Currently, two types of interoperability solutions exist — centralized multisig bridges and Light Client Relays. Neither are satisfactory.
Cross-chain interoperability is predominantly handled by the former. These are moderate to highly centralized systems which are more susceptible to attack and offer little recourse to users in the event of failure. February’s Wormhole and March’s Ronin attacks are just two of many recent examples demonstrating why it is necessary to achieve decentralized interoperability in order to keep assets secure. These bridges also face regulatory risk, are censorable, and introducing a critical centralized element into any blockchain process often defeats the objective of building on the blockchain in the first place.
Recent developments in cross-chain interoperability have often implemented Light Client Relays. Although they don’t theoretically suffer from the same issue of centralization (but often do in practice), their on-chain implementation is complex, which causes them to operate quite slowly and with an inadequate approximation of a full node’s security, making them more vulnerable to attack. They’re also incompatible with certain types of networks and pre-compiled contracts, meaning they do not create true, universal interoperability.
Vitalik Buterin recently proclaimed that the future will be multi-chain not cross-chain due to an anti-network effect. This means that the more cross-chain activity there is, the greater the risks for all participants. This is likely due to his valid concerns about the robustness and security of Light Client Relays and custodial solutions.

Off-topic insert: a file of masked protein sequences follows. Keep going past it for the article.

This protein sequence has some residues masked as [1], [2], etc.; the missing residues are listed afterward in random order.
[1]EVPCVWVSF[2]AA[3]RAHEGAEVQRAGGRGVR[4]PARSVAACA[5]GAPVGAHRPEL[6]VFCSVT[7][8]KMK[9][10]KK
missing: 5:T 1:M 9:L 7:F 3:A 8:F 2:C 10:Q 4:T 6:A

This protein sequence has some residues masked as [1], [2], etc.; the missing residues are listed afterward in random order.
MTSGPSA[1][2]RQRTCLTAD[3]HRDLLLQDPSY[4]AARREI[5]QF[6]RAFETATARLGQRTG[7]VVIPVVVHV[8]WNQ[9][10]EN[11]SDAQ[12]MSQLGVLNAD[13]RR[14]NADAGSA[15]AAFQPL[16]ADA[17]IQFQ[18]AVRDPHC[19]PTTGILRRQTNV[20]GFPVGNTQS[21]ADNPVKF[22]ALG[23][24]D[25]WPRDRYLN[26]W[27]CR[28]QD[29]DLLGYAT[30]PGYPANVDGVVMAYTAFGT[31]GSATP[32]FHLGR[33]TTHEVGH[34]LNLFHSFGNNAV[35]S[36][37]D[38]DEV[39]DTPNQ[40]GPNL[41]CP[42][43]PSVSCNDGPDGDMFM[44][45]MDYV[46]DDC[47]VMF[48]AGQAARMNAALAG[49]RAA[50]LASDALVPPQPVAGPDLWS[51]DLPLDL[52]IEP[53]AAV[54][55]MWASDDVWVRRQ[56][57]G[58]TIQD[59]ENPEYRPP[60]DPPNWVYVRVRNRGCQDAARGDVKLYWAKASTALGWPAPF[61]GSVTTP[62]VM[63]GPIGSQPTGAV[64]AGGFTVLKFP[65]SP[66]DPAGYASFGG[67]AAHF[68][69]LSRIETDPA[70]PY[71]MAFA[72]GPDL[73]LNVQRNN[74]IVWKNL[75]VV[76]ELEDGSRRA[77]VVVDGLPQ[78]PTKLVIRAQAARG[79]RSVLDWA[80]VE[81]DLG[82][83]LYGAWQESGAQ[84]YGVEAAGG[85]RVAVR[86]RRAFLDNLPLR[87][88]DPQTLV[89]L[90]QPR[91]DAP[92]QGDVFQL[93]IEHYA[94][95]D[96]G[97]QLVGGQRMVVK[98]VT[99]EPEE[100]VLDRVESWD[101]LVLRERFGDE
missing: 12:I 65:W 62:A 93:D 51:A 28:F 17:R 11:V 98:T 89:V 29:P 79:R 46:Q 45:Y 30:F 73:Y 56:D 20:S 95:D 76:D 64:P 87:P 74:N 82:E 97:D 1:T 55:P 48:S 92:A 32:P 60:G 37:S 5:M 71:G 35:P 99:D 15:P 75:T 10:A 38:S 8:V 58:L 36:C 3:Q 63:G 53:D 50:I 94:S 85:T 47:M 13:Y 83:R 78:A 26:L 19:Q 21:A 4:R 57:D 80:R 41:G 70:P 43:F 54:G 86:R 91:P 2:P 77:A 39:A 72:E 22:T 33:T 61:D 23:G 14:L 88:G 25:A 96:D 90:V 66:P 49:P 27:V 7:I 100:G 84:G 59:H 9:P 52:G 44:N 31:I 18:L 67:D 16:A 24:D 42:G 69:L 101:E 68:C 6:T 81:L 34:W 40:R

Since inception, Flare has had an uncompromising focus on achieving secure, scalable, decentralized cross-chain functionality through the development of superior technological solutions — in order to help address issues slowing the progression and adoption of blockchain.
Flare’s ambition is to connect the decentralized economy. By providing cross-chain interoperability with the speed and security of multi-chain, Flare will mobilize value between ecosystems, unleashing the full power of Web3 and a tidal wave of liquidity. Developers will be empowered to build blockchain applications with real utility, and bring game-changing, disruptive business models on-chain.
The first step is to scale the use of blockchain by enabling all digital assets to flow freely, and in the process demonstrate the future can indeed be cross-chain.
Cross-chain with the security of multi-chain
The State Connector is a native open protocol on the Flare Network, providing application builders with a secure building block for cross-chain interoperability. It is a new and foundational technology that makes it possible to create secure universal interoperability between any two chains, whether one, both or neither have smart-contract functionality:
– Bringing non-contract tokens such as BTC, DOGE, XRP onto Flare so they can use EVM-based smart contracts
– Bridging between any two smart contract chains with multi-chain safety
– Use of non-contract tokens on any other smart contract chain
– Safe relay of information between all chains, enabling cross-chain dapp interoperability and composability
The State Connector is much more secure than previous interoperability mechanisms because it is able to fully query the validity of a transaction, including its history. Other approaches like Simplified Payment Verification proofs are unable to do this, and so the “proof” has no detailed history to support its validity. This means that the State Connector is also able to mitigate the risk of reorg attacks on connected chains — enabling cross-chain interoperability with the security of a multi-chain network.